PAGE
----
Moving pictures: In strife-torn Uganda, a music and dance competition helps refugee schoolchildren keep the horrors of war at bay.
- Directors: Sean Fine
- Genre: Documentary
- Running Time: 105 minutes
Clip: 'There Must Be Music'
An almost alarmingly upbeat documentary about harrowing events in Africa, this portrait of brutalized children with angelic voices is tricky to get your head around.
Co-directors Sean Fine and Andrea Nix use the ongoing rebel conflict in Uganda — and its tragic consequences for hundreds of thousands of displaced people — to provide a background for a national children's music and dance competition. About three dozen 10- to 14-year-olds from the Patongo Refugee Camp Primary School travel to Kampala for the big contest. Between rehearsals and performances, a handful of them relate their real-life horror stories. Some speak of parents being murdered by rebel soldiers; others tell of being forced by soldiers to murder strangers. And if some of their stories feel rehearsed, they're nonetheless wrenching.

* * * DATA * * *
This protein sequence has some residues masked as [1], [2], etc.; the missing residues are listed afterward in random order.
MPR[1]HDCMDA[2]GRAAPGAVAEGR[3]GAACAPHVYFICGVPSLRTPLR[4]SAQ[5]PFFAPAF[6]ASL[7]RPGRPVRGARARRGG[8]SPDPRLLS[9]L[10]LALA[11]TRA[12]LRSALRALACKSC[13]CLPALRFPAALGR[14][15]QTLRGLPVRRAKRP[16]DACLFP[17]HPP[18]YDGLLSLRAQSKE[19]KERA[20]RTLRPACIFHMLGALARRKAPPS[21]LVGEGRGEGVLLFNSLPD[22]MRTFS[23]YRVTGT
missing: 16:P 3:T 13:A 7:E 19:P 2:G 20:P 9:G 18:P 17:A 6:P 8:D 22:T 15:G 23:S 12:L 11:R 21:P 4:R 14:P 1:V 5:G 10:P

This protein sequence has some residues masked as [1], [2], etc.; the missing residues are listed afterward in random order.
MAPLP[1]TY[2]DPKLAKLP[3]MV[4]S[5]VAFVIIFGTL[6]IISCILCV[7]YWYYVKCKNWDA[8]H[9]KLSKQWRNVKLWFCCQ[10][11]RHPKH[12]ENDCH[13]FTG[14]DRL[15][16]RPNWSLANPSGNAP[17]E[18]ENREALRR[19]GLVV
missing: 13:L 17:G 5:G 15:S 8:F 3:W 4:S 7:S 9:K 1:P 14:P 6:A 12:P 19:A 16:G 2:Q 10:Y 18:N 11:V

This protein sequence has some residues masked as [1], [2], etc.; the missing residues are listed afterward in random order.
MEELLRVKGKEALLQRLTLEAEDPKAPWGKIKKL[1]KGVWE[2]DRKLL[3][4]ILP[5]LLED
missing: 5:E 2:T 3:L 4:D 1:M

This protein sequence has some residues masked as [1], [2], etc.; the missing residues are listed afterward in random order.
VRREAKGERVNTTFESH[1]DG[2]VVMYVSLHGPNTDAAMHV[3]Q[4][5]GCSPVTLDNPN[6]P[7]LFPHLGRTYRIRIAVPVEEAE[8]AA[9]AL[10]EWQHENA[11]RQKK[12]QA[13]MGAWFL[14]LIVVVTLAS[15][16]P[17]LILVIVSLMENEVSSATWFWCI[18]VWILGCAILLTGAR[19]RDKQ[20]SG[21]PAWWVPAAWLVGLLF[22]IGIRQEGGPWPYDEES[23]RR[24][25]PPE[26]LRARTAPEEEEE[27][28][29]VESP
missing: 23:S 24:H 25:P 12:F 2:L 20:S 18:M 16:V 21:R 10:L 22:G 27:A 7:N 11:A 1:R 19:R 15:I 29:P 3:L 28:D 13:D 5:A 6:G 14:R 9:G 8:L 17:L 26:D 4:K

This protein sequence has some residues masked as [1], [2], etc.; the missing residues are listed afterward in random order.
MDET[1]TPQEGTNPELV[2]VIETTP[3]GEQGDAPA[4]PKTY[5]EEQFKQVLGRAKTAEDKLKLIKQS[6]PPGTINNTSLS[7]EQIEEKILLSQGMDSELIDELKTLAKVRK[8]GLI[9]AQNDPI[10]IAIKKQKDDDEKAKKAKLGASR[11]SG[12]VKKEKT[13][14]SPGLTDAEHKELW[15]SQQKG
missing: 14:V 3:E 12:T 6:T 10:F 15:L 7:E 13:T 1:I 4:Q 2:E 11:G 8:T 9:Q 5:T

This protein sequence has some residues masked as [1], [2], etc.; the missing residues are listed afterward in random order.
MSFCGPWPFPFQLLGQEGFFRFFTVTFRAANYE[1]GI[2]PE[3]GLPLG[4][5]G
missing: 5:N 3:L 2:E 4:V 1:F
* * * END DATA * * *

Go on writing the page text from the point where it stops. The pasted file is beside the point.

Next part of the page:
The filmmakers have countered this grim background with an upbeat narrative about the competition, which allows audiences to nurture a bit of hope for the kids. In Kampala, they get their first wide-eyed glimpse of buildings that don't have thatched roofs — and they get the chance to sing and dance their hearts out. And in those moments, it's hard not to be moved by an innocence that has somehow survived amid so much horror.